Quintana’s win in Valencia throws some light on his chances of getting the Giro-Tour double
On the face of it, Nairo Quintana’s GC win at the Volta a la Comunitat Valenciana looked narrow, and even comparatively soft. He edged out Ben Hermans of BMC, a good rider but not the calibre of opposition he’s going to face as he tackles an optimistic Giro-Tour double attempt. The final gap between them was 13 seconds. Nothing for Nibali, Aru, Froome et al to worry about in the Grand Tours.
However, Quintana was competing in the five-day stage race having ceded a head start of one minute – his Movistar team having conceded 62 seconds to BMC in a 38km opening team time trial. Movistar only came fourth in the test, also conceding time to Sky (who were 21 seconds behind BMC) and Quick-Step Floors (who lost 49 seconds). Both teams had strong climbers in Wout Poels and Dan Martin respectively, so Quintana could have been forgiven for not focusing too hard on the GC. However, the Colombian started to chip away at his disadvantage immediately. Tony Martin, riding for his new team Katusha-Alpecin, won the next stage solo, but Quintana was in a group of six more riders who’d opened up an advantage of eight seconds on the main group. That took him up to 10th place in GC already, 54 seconds in arrears, although with four Quick-Step riders, four BMCs and a Sky rider still ahead of him, he looked outnumbered.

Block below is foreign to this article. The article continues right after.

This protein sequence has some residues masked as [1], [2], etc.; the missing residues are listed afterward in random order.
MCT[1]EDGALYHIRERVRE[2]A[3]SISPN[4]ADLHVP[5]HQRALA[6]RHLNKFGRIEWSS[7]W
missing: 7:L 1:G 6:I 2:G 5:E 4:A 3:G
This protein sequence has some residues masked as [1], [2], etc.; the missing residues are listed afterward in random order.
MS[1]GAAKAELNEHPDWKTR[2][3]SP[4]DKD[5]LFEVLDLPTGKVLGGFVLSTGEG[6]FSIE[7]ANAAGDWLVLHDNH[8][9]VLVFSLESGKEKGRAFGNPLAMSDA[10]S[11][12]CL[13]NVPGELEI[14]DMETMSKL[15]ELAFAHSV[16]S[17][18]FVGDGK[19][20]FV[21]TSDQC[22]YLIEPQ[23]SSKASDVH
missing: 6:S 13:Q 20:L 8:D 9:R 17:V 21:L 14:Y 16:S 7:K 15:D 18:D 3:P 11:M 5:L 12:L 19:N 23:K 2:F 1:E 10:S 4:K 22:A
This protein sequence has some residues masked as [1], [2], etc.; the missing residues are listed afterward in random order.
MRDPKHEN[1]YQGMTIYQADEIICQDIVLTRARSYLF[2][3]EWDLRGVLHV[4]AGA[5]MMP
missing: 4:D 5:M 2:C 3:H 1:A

Quintana did the rest of the job on the steep Mas de la Costa summit finish on stage four. He attacked on his own, and nobody could even think of following. In just four kilometres, he opened a 40 second gap on the eventual stage runner-up, Merhawi Kudus, 48 seconds on Poels and 1:07 on Martin and Hermans, who had started the day as strong favourites to win the GC. Other established Grand Tour favourites were even further back: Steven Kruijswijk, who was one piece of bad luck from winning the Giro last year, conceded 70 seconds and Ilnur Zakarin lost 1:25.
Quintana has set himself one of the toughest challenges in cycling – the GiroTour double, and he hasn’t even won the Tour before. He was chastened by his defeat at the Tour last year, but galvanised by his Vuelta win. The double looks impossible, but he has won five of his last seven stage races (Catalunya, Romandie, Route du Sud, Vuelta and Valenciana) and finished on the podium of the other two (Basque Country and Tour). Nobody can argue with his consistency or potential brilliance – two things he’ll need for this ambitious double.
Quintana clawed back a large de icit to take a win in Valenciana